The gaming industry is evolving at an unprecedented rate. Developers all over the world are thinking of new ideas, strategies and methods to design and develop games to attract gamers all across the globe. There are a wide variety of AR games available in the market ranging from simple AR indoor board games to advanced games which could include the players jumping from tables to sofas to roads. AR games such as Pokemon Go have set a benchmark in the gaming industry. Such games expand the field of gaming as they attract gamers who easily develop an interest in games that involve interaction with their real-time environment.
AR has seen huge growth in the advertising sector over the past few years and is becoming popular among advertisers who are trying to increase their customers by making engaging ads with AR. Buyers tend to retain information conveyed through virtual ads. AR ads provide an enjoyable 3D experience to users which gives them a better feel of the product. For example, the IKEA Place app lets customers see exactly how furniture items would look and fit in their homes. AR ads establish a connection between the consumer and brand through real-time interaction due to which consumers are more likely to buy a product. Many researchers believe that AR is similar to other digital technologies however its interactive features set it apart from other technologies.
Classroom teaching is rapidly undergoing changes. With the introduction of AR in traditional classrooms, boring lectures can become extremely interesting! Students can easily understand complex concepts and remember information better as it is easier to retain information from audio and visual stimulation compared to traditional textbooks. Today teens are increasingly owning smartphones and other electronic gadgets that they use for playing games and using social media, then why not use AR in the field of education! AR provides an interactive and engaging platform that makes the learning process enjoyable. With the development of AR, not just classroom teaching but distance learning can become more efficient giving students greater insights into the subjects they study. Google Translate now uses an augmented reality function with which students can use the camera to take a picture of the text and have it translated in real-time.
MEDICINE AND HEALTHCARE:
Augmented reality can help doctors to diagnose the symptoms accurately and cure diseases effectively. It is helpful to surgeons performing invasive surgeries involving complex procedures. Surgeons can detect and understand the problems in bones, muscles and internal organs of the patients and decide accordingly which medication or injection would best suit the patient. For example, AccuVein is a very useful Augmented reality application used to locate veins. In emergency operations, surgeons can save time with the use of smart glasses which can give instant access to the patients’ medical information, surgeons need not shift their attention to anything else in the operation theatre. Medical students can get practical knowledge of all parts of the human body without having to cut it.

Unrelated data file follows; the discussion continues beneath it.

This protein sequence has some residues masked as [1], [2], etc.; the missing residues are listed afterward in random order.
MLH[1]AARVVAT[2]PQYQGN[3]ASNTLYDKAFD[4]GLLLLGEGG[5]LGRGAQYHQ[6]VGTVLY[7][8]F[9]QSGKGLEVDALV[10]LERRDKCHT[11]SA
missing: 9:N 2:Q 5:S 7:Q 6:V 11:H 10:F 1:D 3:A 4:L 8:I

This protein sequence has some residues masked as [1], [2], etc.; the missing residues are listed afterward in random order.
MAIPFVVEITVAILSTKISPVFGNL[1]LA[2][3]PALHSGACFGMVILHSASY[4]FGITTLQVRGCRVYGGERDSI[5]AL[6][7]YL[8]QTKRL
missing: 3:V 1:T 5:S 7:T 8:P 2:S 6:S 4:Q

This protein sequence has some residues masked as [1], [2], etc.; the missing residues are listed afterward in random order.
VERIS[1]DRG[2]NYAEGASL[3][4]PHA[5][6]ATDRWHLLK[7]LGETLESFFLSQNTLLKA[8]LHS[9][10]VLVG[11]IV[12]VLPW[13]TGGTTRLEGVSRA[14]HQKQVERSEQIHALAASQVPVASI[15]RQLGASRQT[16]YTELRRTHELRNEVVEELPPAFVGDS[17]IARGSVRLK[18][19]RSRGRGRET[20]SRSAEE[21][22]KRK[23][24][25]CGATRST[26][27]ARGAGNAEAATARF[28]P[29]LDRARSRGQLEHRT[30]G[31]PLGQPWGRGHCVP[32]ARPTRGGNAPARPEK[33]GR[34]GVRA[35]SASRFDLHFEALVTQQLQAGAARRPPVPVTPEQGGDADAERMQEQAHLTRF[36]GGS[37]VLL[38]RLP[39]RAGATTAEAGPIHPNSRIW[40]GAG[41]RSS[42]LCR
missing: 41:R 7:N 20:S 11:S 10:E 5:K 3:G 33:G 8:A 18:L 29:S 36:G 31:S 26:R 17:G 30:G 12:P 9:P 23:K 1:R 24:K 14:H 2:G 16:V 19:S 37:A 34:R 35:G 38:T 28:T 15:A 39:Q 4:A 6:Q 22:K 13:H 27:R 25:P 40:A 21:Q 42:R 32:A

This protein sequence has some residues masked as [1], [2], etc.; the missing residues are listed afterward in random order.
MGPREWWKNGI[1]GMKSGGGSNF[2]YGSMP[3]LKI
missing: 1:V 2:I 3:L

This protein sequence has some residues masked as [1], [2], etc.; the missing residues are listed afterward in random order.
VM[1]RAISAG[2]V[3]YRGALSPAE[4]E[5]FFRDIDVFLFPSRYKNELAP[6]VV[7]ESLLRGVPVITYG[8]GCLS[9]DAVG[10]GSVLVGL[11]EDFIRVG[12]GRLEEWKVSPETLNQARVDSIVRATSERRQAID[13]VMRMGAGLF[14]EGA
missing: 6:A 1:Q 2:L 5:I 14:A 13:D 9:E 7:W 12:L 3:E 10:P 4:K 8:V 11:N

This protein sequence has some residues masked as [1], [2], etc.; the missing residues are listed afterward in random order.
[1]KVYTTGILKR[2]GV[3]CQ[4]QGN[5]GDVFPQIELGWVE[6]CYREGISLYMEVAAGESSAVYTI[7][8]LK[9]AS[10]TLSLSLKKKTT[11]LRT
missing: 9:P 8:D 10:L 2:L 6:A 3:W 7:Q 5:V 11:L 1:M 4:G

WHAT’S IN THERE FOR THE FUTURE?
AR has captured our imagination like none other technology. From being something seen in science fiction films to something that has become an integral part of our lives, It has come a long way and has gained success in many fields.
Ever since the introduction of AR-enabled smartphones, the number of smartphone users has increased. The fastest-growing technologies AI and ML can be combined with AR to enhance the experience of mobile users.
The augmented reality saw its record growth in 2018. AR is positioned to be strong among commercial support, with big tech names like Microsoft, Amazon, Apple, Facebook, and Google making heavy investments. It is expected that by 2023, the installed user base for AR-supporting products like mobile devices and smart glasses will surpass 2.5 billion people. Revenue for the industry should hit $75 billion. Industry players in the augmented reality world expect 2019 to be a year marked by a rapid increase in the pace of industrial growth.
The future of AR is bright and it is expected that its growth will increase further with more investments from big tech companies that are realizing the potential of AR.
That’s all for this blog!
Thanks for reading and I hope this blog gave you some new information and insights about augmented reality. Please give your valuable feedback.
-By Moksha Sood (2nd year, CHEM DEPT)